For the past two days I’ve been at the TechSoup Global Contributors’ Summit at the Microsoft Campus in Mountain View, California. It’s a really interesting gathering of a select couple hundred TechSoup partners, NGOs, tech industry folks and funders talking about how to connect the best technology tools to support the most worthwhile social causes. For me the gathering was a great opportunity to meet a bunch of smart and inspiring individuals leading projects that use cutting edge tech for the common good.
Unlike a lot of other conferences I’ve attended, the Contributors’ Summit was organized around a series of roundtable, open-ended conversations among people on a variety of topics of relevance to the participants. The few keynotes were short, punchy and inspiring. The breaks were long and frequent to allow time for informal chats and networking. The coffee was strong and on tap all day, the alcohol was free-flowing at night. In other words, everything was designed around getting people sharing and connected with each other.
As the community manager for the Nonprofit Commons, I had the opportunity to speak several times with people about Second Life as a tool for nonprofits. While I encountered a lot of initial skepticism from some, many were impressed with what Second Life and other virtual worlds can offer nonprofits in terms of a space for collaboration, community-building, support, education, networking, and event hosting / broadcasting. In fact, the more I spoke with people about what digital tools are out there, the more convinced I became that virtual worlds really do provide a unique “third space” for people across distances to connect with each other in ways that are powerful, evocative, engaging and even life-changing.
There was way too much going on at the Summit for me to try and summarize in this brief blog post. But I wanted to shout-out a few of the awesome people and projects I learned about:
I got to meet Ruxandra Popa of TechSoup Romania and the Odorheiu Secuiesc Community Foundation, who described how her very small staff has been facilitating partnerships between local IT specialists and local NGOs, particularly Cisco and Microsoft. In fact, they have been so successful with so many volunteers that they had to design a matchmaking platform to coordinate the hundreds of interested people.
Techsoup Romania also facilitated the submission of about 30 stories for the TechSoup Digital Storytelling Challenge, a huge number considering there were 105 total submissions internationally! They did this through a combination of marketing and prize incentives for the best submissions. Really great work.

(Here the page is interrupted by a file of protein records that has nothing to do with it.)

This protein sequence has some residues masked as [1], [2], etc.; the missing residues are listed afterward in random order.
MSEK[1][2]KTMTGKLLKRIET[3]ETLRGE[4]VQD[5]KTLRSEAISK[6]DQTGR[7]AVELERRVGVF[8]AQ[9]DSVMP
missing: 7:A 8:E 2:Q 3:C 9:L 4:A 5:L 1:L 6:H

Tambe Harry of Amis-Cameroun is also doing incredible work to connect local farmers in Cameroun with market data so they can get their goods to market and earn a better livelihood for their families. Their system uses web and mobile technology to push out relevant information to farmers via text message. Clearly Amis-Cameroun is making an impact because it was one of 45 finalist projects chosen for the “Unreasonable Institute” challenge. If you would like to learn more or to support them, head to this link.
Juan Negrillo is one of the leads at the international Campus Party , an oddly-named but impressive organization that holds geekfests at universities and other large venues around the world to bring together programmers and other technologists to work together to support various nonprofit causes and issues. He told us about a recent gathering in Sao Paolo, Brazil that gathered 6,800 techies to tackle various social concerns using their skills. Now they are looking to expand to the US with a top-tier level of supporters including Al Gore, Vince Cerf and Tim Berners-Lee. Keep an eye out for those folks in the next year or so!
Finally I have to shout-out the awesome Noel Dickover of the State Department, who leads the eDiplomacy Civil Society 2.0 program that links civil society with IT firms around the world. In Noel’s “spare time” he heads up Crisiscommons.org and CrisisCamps , an offline and online gathering place for people to share technology resources needed in crisis situations. Such a cool guy and very open to sharing his knowledge and resources with everyone at the conference.
These are just a few of the cool people who I got to meet with at the TechSoup Global Contributors’ Summit this week. You can read a lot more about the conference on the official site, check out the tweet stream on the #tsg2011 tag, read other blog posts about the event on the TechSoup blog (day one and day two) and see some pics from the event on Flickr.
And for those of you interested in follow ups from the conference, there will be continued brainstorming about knowledge sharing and civil society going on various places online. Follow along by searching for the tag #kngow.
Written by: rikomatic